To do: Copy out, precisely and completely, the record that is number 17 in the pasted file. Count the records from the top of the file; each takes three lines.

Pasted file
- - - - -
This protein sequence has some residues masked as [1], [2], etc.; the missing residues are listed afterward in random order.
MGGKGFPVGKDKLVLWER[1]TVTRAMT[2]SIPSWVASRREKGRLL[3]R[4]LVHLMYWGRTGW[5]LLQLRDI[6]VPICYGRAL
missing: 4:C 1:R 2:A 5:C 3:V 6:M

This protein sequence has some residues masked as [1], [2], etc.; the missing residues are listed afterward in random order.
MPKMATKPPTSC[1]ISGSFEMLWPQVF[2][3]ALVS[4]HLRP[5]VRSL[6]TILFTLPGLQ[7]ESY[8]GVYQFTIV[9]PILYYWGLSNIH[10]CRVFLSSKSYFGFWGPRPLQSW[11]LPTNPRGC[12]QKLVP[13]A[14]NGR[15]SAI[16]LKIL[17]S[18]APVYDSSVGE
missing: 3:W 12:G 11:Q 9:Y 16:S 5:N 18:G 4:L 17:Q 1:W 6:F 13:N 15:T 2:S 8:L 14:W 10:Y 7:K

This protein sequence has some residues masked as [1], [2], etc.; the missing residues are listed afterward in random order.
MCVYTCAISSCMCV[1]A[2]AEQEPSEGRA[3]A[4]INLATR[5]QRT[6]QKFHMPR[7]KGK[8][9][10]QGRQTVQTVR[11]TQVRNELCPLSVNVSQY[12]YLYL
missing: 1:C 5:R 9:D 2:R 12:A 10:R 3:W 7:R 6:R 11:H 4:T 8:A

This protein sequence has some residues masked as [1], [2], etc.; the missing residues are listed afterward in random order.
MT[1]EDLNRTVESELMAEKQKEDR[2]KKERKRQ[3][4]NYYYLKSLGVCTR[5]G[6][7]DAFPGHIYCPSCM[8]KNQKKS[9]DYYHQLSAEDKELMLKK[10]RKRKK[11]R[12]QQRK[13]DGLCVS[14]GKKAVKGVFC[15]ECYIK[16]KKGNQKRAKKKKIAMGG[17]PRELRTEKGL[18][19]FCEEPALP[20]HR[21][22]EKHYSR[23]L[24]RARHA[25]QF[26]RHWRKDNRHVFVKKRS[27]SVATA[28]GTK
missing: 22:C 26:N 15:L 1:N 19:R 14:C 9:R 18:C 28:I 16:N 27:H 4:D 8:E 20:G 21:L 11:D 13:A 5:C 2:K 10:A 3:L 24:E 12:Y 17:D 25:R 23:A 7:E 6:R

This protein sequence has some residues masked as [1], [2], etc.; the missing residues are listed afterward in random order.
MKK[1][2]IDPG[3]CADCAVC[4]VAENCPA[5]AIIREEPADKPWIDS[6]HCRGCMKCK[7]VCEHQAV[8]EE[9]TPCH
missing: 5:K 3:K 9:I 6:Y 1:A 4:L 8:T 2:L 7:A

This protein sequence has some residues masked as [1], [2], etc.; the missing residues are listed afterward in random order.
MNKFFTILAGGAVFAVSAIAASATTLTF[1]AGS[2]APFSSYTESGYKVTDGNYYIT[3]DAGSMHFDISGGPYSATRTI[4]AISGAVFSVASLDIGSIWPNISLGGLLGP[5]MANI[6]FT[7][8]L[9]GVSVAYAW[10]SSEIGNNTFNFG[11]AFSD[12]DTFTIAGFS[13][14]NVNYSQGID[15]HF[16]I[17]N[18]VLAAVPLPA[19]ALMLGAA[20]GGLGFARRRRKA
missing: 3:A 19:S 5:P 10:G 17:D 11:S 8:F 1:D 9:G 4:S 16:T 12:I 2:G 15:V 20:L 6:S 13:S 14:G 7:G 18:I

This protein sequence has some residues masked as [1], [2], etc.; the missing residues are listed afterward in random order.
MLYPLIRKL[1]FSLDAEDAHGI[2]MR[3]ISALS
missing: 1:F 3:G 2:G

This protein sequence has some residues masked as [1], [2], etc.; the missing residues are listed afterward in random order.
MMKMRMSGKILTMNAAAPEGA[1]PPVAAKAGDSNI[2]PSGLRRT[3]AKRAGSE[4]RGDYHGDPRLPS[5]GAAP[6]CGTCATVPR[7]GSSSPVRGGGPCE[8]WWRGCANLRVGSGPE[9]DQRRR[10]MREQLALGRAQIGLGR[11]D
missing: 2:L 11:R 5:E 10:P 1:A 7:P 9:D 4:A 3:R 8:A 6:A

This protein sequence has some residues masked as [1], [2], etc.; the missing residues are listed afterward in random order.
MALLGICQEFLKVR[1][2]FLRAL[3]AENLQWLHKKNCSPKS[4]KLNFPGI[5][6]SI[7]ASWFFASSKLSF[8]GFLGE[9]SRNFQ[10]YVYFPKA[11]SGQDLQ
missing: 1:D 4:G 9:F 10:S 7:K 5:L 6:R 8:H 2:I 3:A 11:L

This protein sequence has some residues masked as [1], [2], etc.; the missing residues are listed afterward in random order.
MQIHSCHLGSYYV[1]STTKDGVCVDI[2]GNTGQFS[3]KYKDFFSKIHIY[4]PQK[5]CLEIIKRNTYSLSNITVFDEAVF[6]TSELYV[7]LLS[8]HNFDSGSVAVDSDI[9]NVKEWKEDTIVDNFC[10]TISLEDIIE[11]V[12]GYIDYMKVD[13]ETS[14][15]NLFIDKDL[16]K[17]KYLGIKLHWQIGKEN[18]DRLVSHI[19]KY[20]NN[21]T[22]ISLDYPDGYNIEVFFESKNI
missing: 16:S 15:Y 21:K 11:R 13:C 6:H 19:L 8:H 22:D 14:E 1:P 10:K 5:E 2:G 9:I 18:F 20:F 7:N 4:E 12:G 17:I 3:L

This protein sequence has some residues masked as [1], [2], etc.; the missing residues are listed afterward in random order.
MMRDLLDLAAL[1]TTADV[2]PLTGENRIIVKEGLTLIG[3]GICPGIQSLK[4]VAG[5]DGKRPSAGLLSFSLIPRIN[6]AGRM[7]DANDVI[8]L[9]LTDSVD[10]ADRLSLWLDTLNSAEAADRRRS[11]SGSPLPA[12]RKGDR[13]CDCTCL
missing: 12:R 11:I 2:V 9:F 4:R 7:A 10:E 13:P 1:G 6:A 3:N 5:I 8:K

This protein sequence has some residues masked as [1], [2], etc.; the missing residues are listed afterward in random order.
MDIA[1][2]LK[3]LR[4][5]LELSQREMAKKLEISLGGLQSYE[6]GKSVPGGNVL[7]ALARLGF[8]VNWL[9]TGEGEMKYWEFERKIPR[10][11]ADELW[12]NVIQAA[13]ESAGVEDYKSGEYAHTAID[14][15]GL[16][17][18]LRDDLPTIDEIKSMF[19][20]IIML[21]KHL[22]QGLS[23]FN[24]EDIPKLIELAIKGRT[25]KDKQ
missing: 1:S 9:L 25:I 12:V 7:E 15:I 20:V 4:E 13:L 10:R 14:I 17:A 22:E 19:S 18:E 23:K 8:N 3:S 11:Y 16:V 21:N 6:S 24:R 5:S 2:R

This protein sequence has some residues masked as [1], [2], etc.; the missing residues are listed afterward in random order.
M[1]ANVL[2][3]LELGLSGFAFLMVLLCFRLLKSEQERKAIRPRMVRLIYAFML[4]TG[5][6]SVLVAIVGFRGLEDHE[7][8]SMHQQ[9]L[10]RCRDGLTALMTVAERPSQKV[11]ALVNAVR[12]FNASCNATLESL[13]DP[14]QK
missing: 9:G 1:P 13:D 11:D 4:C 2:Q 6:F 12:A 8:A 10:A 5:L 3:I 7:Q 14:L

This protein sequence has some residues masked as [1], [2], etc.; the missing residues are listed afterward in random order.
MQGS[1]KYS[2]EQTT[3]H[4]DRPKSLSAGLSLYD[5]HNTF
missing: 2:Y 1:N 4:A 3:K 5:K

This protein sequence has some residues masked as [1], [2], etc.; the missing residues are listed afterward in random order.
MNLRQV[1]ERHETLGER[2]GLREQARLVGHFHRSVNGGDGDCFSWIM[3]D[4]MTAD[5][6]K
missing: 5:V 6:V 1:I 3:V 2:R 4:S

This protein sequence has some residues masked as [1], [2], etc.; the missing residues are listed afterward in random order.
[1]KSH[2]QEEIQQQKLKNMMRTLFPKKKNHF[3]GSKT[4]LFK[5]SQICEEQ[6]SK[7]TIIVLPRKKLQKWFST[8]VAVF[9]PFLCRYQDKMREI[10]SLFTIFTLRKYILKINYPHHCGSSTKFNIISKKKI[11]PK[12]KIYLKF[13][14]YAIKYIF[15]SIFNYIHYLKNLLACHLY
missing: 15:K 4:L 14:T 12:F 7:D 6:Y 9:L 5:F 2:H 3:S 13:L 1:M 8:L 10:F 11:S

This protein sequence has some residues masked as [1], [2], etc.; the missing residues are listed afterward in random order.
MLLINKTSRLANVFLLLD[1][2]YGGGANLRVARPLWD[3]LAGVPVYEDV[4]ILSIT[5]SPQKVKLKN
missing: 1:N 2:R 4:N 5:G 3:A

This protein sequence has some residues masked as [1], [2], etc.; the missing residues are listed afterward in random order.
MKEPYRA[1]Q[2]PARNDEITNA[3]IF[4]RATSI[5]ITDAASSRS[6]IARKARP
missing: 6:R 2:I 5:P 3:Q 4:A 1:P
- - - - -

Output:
This protein sequence has some residues masked as [1], [2], etc.; the missing residues are listed afterward in random order.
MLLINKTSRLANVFLLLD[1][2]YGGGANLRVARPLWD[3]LAGVPVYEDV[4]ILSIT[5]SPQKVKLKN
missing: 1:N 2:R 4:N 5:G 3:A